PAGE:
A third pathway for receipt of external data is telephone caller identification (caller ID) information transmitted over a telephone or voice over IP network to identify an incoming telephone call (103). Processing comprises identifying the caller and caller information (181, 183), determining what actions are associated with a caller-ID-type object (151), and determining what actions are associated with the caller (161). An exemplary action for a telephone call is the creation of a customer relationship management (CRM) activity or record. Additionally, the history of incoming calls (and outgoing calls triggered from the buddy list provided in collaboration mode, discussed below) optionally can be logged.

FIG. 2 illustrates exemplary elements involved in the operation of the action pad application program. Drag-and-drop objects are received (210) from the file system or e-mail program (200) into a drop area (222) provided in the action panel window (220). The received drag-and-drop object is passed (230) to a context analyzer (242) of an application system program (240). The context analyzer (242) determines the object type (113), determines whether an attachment should be processed (115, 125), and performs the other processing (131-183) described in the discussion of FIG. 1.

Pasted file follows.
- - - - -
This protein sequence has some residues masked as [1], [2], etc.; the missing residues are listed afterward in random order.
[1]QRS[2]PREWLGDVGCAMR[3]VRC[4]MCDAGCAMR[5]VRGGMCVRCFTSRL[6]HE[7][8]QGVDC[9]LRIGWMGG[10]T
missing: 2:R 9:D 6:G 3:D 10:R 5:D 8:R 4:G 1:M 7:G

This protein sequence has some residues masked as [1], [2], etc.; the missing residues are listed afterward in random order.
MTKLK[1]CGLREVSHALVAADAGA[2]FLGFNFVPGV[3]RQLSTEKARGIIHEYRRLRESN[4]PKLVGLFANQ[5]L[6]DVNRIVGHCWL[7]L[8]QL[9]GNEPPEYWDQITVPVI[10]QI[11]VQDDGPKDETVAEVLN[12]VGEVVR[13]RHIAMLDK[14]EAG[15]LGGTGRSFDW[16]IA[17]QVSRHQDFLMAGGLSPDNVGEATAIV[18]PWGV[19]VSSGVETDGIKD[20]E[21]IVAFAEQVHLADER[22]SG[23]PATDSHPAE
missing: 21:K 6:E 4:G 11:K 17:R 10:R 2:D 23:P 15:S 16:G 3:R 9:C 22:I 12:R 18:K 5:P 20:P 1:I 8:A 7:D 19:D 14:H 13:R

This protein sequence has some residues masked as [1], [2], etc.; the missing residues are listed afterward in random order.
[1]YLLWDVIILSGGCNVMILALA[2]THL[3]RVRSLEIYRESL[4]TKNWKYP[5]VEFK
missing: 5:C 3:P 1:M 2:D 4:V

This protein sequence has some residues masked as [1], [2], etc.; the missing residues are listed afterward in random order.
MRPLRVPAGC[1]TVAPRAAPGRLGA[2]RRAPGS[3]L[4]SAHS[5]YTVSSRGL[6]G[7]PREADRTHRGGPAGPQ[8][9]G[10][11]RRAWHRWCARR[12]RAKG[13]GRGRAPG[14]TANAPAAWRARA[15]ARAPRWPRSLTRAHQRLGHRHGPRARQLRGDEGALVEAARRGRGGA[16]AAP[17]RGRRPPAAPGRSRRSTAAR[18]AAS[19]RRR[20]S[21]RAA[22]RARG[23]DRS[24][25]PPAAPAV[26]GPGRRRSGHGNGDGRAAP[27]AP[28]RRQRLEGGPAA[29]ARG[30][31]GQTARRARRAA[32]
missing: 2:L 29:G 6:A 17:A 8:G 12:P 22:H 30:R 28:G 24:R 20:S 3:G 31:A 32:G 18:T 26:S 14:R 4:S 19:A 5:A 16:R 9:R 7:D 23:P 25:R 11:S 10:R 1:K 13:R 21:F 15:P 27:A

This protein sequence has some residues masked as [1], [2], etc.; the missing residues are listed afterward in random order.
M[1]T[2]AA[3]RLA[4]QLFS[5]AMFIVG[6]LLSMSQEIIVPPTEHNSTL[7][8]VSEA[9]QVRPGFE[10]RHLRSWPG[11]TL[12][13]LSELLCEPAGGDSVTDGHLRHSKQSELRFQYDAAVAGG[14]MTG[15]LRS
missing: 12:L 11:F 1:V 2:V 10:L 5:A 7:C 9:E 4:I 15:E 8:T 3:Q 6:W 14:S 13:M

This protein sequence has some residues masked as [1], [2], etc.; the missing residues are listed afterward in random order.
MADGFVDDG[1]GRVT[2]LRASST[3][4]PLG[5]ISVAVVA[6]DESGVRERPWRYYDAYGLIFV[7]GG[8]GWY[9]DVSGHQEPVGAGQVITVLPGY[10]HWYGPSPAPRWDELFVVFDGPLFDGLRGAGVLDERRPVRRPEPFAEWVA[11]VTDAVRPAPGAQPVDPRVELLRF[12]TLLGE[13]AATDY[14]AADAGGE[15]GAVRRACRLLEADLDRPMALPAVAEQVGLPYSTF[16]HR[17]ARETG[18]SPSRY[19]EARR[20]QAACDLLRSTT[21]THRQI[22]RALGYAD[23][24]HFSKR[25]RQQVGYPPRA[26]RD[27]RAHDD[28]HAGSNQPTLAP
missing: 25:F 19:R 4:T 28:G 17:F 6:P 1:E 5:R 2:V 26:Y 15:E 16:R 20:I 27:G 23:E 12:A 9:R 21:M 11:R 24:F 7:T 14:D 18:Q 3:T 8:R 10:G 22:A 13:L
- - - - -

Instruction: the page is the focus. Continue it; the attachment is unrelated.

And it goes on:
Several subsystems may be utilized or accessed by the context analyzer (242) to process the object. A first subsystem is an indexing and classification system (260) (i.e., a search engine). An exemplary system is SAP's Fast Search based on the TREX search engine from SAP. The indexing and classification system (260) receives terms from the context analyzer (242), and searches database(s) for relevant records.

A second subsystem is an action configuration database (262). This subsystem interrelates object type, sender, and content information to actions. Each action is preferably associated with a particular process or program for action execution.